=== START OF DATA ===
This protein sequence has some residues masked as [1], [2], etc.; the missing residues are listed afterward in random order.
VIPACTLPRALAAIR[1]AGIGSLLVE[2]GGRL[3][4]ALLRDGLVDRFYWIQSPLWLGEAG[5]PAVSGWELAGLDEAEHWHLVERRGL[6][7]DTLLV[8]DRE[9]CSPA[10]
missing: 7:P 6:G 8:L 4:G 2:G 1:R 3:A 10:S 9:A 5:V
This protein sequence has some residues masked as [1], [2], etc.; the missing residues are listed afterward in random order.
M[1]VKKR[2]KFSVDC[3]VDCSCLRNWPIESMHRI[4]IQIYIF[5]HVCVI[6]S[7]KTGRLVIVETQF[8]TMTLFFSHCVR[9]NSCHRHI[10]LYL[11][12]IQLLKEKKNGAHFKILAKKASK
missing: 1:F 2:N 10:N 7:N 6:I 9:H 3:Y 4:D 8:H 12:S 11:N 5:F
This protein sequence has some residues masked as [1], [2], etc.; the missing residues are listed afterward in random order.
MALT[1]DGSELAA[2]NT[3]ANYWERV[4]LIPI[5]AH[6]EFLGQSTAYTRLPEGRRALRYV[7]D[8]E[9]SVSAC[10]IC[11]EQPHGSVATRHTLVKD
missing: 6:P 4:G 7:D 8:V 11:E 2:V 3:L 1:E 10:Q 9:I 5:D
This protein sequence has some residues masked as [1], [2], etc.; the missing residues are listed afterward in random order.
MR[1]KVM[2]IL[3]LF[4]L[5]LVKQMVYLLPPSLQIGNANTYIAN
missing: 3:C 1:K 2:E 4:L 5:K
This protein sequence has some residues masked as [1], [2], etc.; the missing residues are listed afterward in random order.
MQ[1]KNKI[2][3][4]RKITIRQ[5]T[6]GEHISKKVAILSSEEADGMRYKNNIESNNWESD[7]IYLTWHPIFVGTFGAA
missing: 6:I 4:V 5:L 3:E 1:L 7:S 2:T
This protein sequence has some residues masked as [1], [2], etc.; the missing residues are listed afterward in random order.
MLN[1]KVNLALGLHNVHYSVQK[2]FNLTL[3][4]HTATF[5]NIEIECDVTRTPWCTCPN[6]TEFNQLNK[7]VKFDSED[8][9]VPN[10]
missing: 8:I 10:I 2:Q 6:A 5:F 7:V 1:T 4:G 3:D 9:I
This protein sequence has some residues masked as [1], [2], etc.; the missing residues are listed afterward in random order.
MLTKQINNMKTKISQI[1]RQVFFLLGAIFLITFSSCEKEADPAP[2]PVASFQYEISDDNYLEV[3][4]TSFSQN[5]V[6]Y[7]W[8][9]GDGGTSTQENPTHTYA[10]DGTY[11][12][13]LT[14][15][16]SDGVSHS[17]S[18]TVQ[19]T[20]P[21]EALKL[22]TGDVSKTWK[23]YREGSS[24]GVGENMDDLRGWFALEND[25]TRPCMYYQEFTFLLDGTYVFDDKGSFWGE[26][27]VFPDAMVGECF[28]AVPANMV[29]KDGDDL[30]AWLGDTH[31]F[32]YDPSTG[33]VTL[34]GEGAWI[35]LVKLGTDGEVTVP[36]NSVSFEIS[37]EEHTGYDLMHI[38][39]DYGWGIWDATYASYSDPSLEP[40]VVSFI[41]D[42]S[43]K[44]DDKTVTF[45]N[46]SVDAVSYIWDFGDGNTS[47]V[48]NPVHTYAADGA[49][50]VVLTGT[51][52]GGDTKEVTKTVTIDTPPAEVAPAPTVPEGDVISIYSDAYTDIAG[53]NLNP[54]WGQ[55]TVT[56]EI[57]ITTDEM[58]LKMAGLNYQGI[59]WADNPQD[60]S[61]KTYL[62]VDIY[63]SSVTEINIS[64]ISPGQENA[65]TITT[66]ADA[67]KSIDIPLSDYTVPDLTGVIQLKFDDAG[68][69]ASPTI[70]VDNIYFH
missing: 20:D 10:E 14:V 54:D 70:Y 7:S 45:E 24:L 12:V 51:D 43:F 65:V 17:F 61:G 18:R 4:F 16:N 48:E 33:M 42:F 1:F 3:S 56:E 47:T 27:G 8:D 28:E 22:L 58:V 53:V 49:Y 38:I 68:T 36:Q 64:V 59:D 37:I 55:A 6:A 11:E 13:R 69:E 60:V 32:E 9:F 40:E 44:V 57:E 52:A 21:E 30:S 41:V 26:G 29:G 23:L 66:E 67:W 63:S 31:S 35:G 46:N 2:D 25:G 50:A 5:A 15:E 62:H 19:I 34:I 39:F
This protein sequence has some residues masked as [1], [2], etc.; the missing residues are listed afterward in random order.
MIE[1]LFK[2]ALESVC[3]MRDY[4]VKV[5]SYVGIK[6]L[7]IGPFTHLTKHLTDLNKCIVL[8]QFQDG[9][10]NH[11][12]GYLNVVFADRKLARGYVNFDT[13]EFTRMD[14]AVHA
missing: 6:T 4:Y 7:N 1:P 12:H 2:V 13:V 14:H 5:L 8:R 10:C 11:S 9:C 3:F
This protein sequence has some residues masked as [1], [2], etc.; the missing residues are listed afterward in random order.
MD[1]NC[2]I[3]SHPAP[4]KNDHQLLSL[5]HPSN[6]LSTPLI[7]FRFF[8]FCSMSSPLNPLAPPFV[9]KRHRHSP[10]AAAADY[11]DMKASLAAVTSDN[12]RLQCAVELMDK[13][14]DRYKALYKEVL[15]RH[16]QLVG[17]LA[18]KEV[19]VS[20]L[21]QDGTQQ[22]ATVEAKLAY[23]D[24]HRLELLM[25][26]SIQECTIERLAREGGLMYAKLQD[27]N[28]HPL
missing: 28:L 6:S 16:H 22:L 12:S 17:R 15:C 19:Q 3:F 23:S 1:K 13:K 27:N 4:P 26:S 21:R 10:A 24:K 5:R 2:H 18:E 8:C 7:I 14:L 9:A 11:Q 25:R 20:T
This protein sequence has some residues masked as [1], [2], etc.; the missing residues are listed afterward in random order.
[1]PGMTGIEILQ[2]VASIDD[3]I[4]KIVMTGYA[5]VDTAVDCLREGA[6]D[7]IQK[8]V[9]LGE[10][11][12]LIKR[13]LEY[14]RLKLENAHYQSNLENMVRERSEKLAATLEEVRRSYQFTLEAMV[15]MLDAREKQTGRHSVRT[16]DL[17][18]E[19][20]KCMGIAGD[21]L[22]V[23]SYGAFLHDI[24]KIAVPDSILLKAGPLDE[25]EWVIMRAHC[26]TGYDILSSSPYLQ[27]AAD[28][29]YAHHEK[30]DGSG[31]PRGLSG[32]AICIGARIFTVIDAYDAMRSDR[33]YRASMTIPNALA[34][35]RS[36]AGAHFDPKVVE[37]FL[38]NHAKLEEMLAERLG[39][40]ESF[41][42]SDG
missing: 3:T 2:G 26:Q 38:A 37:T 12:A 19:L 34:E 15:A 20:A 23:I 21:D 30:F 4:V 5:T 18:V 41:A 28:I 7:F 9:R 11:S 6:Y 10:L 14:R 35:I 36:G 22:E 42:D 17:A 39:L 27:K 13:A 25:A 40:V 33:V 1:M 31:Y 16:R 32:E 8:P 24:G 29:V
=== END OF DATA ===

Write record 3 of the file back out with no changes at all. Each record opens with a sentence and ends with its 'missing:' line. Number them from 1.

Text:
This protein sequence has some residues masked as [1], [2], etc.; the missing residues are listed afterward in random order.
MALT[1]DGSELAA[2]NT[3]ANYWERV[4]LIPI[5]AH[6]EFLGQSTAYTRLPEGRRALRYV[7]D[8]E[9]SVSAC[10]IC[11]EQPHGSVATRHTLVKD
missing: 6:P 4:G 7:D 8:V 11:E 2:V 3:L 1:E 10:Q 9:I 5:D